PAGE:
TWENTIETH CENTURY FIRE STREAMS.

TWENTIETH CENTURY FIRE STREAMS.

The Eastman new nozzle system since its first introduction, but a few years ago, has met with continued success by its adoption in every section of the country. Its merits were at once recognised by the largest city departments, which adopted it as a necessity. They were soon followed by the smaller cities and manufacturing plants having fire protection. Since it was first placed on the market, neither pains nor expense have been spared in making many valuable improvements in it, wherever possible. The Eastman system furnishes superior streams in greater solidity and longer distances in over thirty different sizes, from the smallest in use up to ,vin. in diameter, and are operated from the ordinary facilities found in the average fire department, it has been so perfected that it meets almost every necessity in the most difficult and dangerous work of the firemen. It is much lighter and is put in operation more quickly than former methods. It is the most complete and practical plan for using all makes of shut-off nozzles and improving their streams. It enables one man safely and easily to direct his stream to any point of the compass under any pressures. It protects firemen from electric shocks. Its Deluge sets are cotlipact, taking up only about 6×20 ins. of space, with an average weight of forty lbs. The time required in putting these large streams in operation in trial tests has averaged thirty seconds. It may be added that these streams can he worked from any vantagepoint to which lines of hose can be carried; street alleyways, roofs of buildings, etc. Kwo-inch solid streams are guaranteed over 200 ft, under a pressure of 65 Ills. This system has largely reduct d the risk from all fires of any magnitude, and. in many instances has been tile direct means of largely reducing the rates of insurance It has its patrons so well pleased in every section of the country that hundreds of photographs have been sent the Kastman company at its factory.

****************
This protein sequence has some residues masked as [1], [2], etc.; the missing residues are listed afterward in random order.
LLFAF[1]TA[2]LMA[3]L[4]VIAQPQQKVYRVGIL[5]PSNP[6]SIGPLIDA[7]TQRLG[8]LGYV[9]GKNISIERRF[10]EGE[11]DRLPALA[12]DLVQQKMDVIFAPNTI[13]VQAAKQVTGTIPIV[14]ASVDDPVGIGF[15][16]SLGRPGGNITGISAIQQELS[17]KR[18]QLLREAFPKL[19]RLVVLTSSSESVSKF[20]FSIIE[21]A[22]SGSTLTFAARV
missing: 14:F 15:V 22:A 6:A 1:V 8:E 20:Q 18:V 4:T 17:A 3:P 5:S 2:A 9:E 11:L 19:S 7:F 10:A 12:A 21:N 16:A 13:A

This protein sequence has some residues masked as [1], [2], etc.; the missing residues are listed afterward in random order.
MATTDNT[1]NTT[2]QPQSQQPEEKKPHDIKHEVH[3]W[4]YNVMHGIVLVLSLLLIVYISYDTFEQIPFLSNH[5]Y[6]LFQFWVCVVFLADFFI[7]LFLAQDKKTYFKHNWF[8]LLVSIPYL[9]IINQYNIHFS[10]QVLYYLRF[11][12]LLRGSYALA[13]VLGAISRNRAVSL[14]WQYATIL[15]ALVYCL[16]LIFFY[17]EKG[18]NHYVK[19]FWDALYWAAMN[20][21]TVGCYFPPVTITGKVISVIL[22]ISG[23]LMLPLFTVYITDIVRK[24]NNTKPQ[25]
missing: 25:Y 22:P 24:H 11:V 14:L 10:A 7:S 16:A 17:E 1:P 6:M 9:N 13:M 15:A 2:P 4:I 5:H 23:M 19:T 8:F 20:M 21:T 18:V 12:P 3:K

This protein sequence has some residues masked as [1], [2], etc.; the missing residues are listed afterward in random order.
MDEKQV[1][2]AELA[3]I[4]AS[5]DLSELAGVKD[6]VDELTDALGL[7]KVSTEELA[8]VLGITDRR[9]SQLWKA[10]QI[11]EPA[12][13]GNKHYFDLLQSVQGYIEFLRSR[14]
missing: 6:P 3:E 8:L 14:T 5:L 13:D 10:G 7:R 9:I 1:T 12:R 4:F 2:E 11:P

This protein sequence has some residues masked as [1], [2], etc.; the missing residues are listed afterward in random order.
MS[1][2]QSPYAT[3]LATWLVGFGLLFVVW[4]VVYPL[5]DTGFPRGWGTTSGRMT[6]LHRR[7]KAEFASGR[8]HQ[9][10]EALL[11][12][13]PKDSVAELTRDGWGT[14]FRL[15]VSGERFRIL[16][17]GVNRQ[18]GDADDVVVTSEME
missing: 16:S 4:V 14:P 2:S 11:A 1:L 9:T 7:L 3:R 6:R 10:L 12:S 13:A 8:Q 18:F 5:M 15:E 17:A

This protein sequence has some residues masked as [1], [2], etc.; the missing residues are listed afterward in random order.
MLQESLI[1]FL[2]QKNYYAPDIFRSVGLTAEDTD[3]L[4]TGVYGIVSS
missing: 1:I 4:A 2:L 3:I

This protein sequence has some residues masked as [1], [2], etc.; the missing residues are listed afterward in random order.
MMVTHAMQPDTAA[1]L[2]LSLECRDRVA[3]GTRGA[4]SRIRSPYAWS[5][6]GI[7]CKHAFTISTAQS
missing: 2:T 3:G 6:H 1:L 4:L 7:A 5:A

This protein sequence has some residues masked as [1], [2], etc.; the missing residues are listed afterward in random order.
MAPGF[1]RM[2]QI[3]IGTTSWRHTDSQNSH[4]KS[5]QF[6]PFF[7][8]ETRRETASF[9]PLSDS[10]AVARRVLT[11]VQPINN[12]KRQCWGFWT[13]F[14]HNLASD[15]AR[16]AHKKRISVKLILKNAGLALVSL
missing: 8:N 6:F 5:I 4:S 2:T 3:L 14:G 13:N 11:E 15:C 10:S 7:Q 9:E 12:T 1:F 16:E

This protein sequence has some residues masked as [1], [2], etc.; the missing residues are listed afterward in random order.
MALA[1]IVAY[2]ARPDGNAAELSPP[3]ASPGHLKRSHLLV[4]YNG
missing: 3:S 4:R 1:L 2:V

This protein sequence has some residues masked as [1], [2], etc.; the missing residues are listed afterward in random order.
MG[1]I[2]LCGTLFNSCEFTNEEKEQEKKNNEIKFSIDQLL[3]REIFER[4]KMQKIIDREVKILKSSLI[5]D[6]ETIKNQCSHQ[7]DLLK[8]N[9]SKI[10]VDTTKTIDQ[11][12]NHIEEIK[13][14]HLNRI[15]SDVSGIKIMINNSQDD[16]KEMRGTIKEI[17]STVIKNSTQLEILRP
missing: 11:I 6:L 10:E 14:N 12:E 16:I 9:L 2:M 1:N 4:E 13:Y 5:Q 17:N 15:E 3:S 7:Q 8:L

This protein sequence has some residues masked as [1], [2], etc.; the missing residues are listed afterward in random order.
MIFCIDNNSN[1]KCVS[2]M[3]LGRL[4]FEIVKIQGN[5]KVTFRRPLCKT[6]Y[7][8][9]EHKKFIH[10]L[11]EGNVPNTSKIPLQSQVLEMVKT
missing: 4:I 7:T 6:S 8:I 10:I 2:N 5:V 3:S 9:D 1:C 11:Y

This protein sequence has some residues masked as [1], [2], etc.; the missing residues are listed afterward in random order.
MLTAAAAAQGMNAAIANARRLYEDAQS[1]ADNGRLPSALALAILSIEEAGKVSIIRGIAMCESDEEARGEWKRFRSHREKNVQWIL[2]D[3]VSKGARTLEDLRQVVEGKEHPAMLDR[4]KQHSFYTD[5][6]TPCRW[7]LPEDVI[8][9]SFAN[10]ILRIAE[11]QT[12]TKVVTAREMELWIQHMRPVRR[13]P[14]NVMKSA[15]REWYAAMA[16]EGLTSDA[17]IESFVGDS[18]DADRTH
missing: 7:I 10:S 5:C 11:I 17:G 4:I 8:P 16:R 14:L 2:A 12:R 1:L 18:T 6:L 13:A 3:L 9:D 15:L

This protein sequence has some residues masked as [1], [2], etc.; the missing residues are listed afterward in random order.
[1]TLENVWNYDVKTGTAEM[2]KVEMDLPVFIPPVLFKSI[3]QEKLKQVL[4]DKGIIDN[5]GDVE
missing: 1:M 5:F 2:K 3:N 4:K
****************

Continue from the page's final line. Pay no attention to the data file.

Tobin, Tex., now has a fire department.

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